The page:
After recently seeing a week over week decline in East Boston’s COVID-19 positive test rates, the number now seems to be climbing once again in the neighborhood.
Eastie experienced an all time high with an 11.8 percent positive test rate back in August, but efforts by the city and health officials brought that number down to 5.1 percent last month.
However, two weeks ago the positive test rate number climbed to 6.1 percent and last Friday jumped to 8.8 percent.
Last Friday, the Boston Public Health Commission (BPHC) released the latest COVID-19 data and Mayor Martin Walsh addressed the trend here and across Boston.
“The City is continuing its outreach in East Boston where the positive rates are the highest,” said Mayor Walsh. “We are working on expanding testing access in East Boston, and we continue to do bilingual outreach in all of our Latino communities.”
The Mayor said that most of Boston’s neighborhoods saw increases last week, so this uptick in activity is something that impacts everyone.
“While the City is bringing resources and information to where it’s needed, we also need everyone’s help,” said Walsh. “That especially includes our young adults, among whom we continue to see the most cases. If you have to go to work, if you live in a large household, or if you’re running a business, the City has resources and information that can help you stay safe.”
He said that every single person, in every neighborhood, must continue to follow the guidelines the City has laid out, because they’ve been proven to work.”
Those include wearing a mask; washing your hands; keeping six feet of distance as much as possible, and having your mask on if you’re unsure if you’re keeping that distance; and following all the guidelines for your industry, or your college or workplace.
The Mayor also urged people in Eastie to not go to gatherings, especially not to house parties or cookouts where people are mingling.
“This is where we are seeing most of the transmission right now,” said Walsh. “We must all make smart choices to protect our health, our family’s health, and the health of our community.”
For over a month the city has been working with healthcare professionals and agencies like the East Boston Neighborhood Health Center to curb the COVID spike in the neighborhood. The City launched an elevated outreach plan for Eastie to address the increase in case data.
According to the data released by the BPHC on Friday, Eastie’s COVID infection rate rose three percent and went from 500.8 cases per 10,000 residents to 515.6 cases per 10,000 residents. The last increase two weeks ago was 2.6 percent. The citywide average is 255 cases per 10,000 residents and Eastie still has the highest infection rate in all of Boston.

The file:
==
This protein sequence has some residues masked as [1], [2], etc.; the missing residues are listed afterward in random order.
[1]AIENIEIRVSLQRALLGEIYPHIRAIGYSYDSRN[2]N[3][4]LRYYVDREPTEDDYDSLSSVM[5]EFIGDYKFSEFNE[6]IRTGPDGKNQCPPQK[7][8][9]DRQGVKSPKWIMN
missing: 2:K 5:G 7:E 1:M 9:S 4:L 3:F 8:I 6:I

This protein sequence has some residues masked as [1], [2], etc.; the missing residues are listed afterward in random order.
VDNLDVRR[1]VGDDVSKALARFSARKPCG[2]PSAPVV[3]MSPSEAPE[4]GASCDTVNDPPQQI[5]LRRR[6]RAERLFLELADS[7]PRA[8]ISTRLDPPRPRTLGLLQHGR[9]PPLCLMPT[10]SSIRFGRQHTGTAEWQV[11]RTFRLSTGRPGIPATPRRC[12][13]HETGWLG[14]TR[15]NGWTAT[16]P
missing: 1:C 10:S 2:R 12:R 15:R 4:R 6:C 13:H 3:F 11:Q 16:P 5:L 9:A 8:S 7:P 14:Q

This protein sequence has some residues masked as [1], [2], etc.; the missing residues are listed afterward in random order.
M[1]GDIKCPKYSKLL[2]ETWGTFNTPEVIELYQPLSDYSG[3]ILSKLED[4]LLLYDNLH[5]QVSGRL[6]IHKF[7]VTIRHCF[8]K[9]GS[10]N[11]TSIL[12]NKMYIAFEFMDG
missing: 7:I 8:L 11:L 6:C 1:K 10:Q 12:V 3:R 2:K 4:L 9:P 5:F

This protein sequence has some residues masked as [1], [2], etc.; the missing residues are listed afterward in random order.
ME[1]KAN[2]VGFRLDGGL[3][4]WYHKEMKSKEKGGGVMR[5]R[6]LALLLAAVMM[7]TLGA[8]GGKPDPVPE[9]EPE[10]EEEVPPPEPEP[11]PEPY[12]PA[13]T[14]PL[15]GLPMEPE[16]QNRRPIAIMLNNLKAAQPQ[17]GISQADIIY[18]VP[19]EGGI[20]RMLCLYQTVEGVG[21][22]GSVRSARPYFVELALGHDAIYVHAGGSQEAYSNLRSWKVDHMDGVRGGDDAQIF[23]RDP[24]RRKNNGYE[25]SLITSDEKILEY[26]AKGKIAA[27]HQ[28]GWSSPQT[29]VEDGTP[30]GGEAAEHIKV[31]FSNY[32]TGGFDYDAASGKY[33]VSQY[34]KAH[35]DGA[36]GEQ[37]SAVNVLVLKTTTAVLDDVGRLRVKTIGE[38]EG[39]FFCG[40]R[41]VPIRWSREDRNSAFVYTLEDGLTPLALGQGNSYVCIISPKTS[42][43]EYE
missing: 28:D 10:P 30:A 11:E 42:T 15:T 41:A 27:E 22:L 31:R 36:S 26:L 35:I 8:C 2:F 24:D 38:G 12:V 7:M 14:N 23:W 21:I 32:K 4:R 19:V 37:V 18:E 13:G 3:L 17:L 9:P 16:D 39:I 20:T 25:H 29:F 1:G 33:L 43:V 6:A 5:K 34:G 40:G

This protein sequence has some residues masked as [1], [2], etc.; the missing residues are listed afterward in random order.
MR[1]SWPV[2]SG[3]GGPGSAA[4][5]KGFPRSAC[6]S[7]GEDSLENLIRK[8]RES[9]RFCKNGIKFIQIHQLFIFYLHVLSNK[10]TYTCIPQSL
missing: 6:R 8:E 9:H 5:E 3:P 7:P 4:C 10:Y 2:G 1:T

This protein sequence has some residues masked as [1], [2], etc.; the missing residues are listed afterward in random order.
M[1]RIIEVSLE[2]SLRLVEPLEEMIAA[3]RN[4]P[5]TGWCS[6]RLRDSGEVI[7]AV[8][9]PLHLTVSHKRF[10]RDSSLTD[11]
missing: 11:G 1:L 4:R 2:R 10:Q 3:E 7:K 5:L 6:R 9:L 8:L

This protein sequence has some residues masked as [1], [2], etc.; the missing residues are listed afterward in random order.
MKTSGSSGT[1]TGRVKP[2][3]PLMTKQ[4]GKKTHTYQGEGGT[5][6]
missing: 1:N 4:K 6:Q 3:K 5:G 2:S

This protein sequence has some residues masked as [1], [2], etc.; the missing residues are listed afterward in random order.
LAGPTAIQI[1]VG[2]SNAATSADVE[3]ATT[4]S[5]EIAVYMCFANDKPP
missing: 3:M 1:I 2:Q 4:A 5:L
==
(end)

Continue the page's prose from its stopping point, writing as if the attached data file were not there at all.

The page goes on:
As of Friday, 72 more residents became infected with the virus in Eastie and there were 2,420 confirmed COVID-19 cases, up from the 2,348 reported by the BPHC two weeks ago.
Of the 17,450 Eastie residents tested for COVID last week and 8.8 percent were found to be positive for the virus, an increase of 44 percent. The citywide positive test rate is 3.9 percent.
Overall since the pandemic began 14.3 percent of residents here have been found to be positive.
The statistics released by the BPHC as part of its weekly COVID19 report breaks down the number of cases and infection rates in each neighborhood. It also breaks down the number of cases by age, gender and race.
Citywide positive cases of coronavirus rose by three percent last week from 17,140 cases to 17,649 confirmed cases. So far 14,723 Boston residents have fully recovered from the virus and one additional resident died last week bringing the total of fatalities in the city to 764.
During his daily press briefing on the virus Friday, Walsh said Boston had entered the “red” category on the state map on Wednesday, September 30.
“That means Boston is seeing eight or more daily cases per 100,000 population,” said Walsh. He said this move was expected, but to note that this map is based on one metric–raw number of cases per day.
“We’re also looking at the positive test rate and the hospital data and trends over time,” he said. “Everyone must focus on what we can do to keep the activity down, and that is part of living with the virus.”